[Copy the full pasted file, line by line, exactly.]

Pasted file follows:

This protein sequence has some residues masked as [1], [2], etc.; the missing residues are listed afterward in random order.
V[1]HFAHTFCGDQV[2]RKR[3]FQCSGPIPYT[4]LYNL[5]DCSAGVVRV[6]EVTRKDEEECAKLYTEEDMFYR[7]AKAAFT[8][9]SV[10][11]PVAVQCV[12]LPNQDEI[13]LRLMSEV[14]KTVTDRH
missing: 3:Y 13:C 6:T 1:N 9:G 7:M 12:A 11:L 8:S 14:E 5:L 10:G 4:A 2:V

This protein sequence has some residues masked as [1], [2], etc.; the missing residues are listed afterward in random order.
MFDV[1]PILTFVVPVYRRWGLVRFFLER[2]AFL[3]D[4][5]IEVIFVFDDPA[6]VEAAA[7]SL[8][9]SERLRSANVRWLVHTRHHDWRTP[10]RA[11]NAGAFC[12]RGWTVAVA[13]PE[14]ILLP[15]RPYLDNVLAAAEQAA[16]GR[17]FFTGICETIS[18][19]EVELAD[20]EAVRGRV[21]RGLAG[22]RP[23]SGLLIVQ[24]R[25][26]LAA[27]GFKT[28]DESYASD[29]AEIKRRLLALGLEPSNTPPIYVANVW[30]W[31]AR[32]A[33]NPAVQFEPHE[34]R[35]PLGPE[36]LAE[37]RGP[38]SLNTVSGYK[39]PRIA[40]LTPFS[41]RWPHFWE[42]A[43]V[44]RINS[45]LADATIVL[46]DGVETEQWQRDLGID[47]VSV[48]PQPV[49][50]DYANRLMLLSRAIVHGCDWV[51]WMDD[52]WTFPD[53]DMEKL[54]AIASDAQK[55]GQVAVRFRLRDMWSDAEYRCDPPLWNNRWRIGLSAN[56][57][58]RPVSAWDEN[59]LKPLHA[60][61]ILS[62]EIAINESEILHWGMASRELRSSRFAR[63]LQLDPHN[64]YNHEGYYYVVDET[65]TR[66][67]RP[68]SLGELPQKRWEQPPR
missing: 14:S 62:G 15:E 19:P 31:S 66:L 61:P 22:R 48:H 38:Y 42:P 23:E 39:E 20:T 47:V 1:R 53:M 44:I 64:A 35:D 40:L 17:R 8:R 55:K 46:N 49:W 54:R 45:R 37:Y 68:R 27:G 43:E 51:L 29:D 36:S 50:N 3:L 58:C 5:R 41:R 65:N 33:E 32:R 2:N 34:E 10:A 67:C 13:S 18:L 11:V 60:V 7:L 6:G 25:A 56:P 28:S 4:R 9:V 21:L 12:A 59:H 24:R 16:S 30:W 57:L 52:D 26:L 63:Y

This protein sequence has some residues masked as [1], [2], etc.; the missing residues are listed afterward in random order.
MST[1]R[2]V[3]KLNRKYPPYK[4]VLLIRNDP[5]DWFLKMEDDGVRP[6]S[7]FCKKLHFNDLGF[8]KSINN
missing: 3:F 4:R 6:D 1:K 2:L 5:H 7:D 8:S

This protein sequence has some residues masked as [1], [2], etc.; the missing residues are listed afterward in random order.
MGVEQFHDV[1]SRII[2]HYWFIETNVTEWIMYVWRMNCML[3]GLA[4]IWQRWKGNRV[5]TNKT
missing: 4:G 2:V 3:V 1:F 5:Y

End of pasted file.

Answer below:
This protein sequence has some residues masked as [1], [2], etc.; the missing residues are listed afterward in random order.
V[1]HFAHTFCGDQV[2]RKR[3]FQCSGPIPYT[4]LYNL[5]DCSAGVVRV[6]EVTRKDEEECAKLYTEEDMFYR[7]AKAAFT[8][9]SV[10][11]PVAVQCV[12]LPNQDEI[13]LRLMSEV[14]KTVTDRH
missing: 3:Y 13:C 6:T 1:N 9:G 7:M 12:A 11:L 8:S 14:E 5:L 10:G 4:A 2:V

This protein sequence has some residues masked as [1], [2], etc.; the missing residues are listed afterward in random order.
MFDV[1]PILTFVVPVYRRWGLVRFFLER[2]AFL[3]D[4][5]IEVIFVFDDPA[6]VEAAA[7]SL[8][9]SERLRSANVRWLVHTRHHDWRTP[10]RA[11]NAGAFC[12]RGWTVAVA[13]PE[14]ILLP[15]RPYLDNVLAAAEQAA[16]GR[17]FFTGICETIS[18][19]EVELAD[20]EAVRGRV[21]RGLAG[22]RP[23]SGLLIVQ[24]R[25][26]LAA[27]GFKT[28]DESYASD[29]AEIKRRLLALGLEPSNTPPIYVANVW[30]W[31]AR[32]A[33]NPAVQFEPHE[34]R[35]PLGPE[36]LAE[37]RGP[38]SLNTVSGYK[39]PRIA[40]LTPFS[41]RWPHFWE[42]A[43]V[44]RINS[45]LADATIVL[46]DGVETEQWQRDLGID[47]VSV[48]PQPV[49][50]DYANRLMLLSRAIVHGCDWV[51]WMDD[52]WTFPD[53]DMEKL[54]AIASDAQK[55]GQVAVRFRLRDMWSDAEYRCDPPLWNNRWRIGLSAN[56][57][58]RPVSAWDEN[59]LKPLHA[60][61]ILS[62]EIAINESEILHWGMASRELRSSRFAR[63]LQLDPHN[64]YNHEGYYYVVDET[65]TR[66][67]RP[68]SLGELPQKRWEQPPR
missing: 14:S 62:G 15:E 19:P 31:S 66:L 61:P 22:R 48:H 38:Y 42:P 23:E 39:E 20:T 47:V 1:R 53:M 44:I 64:A 35:D 40:L 17:R 8:R 55:K 46:N 49:W 54:R 45:R 37:Y 68:R 27:G 43:E 51:L 29:D 36:S 50:N 3:L 58:C 5:R 41:R 65:N 33:E 32:R 2:N 34:E 10:A 67:C 13:S 18:L 11:V 60:V 7:L 6:G 25:A 56:P 28:S 4:R 9:V 21:L 12:A 59:H 24:R 16:S 30:W 57:L 52:D 26:L 63:Y

This protein sequence has some residues masked as [1], [2], etc.; the missing residues are listed afterward in random order.
MST[1]R[2]V[3]KLNRKYPPYK[4]VLLIRNDP[5]DWFLKMEDDGVRP[6]S[7]FCKKLHFNDLGF[8]KSINN
missing: 3:F 4:R 6:D 1:K 2:L 5:H 7:D 8:S

This protein sequence has some residues masked as [1], [2], etc.; the missing residues are listed afterward in random order.
MGVEQFHDV[1]SRII[2]HYWFIETNVTEWIMYVWRMNCML[3]GLA[4]IWQRWKGNRV[5]TNKT
missing: 4:G 2:V 3:V 1:F 5:Y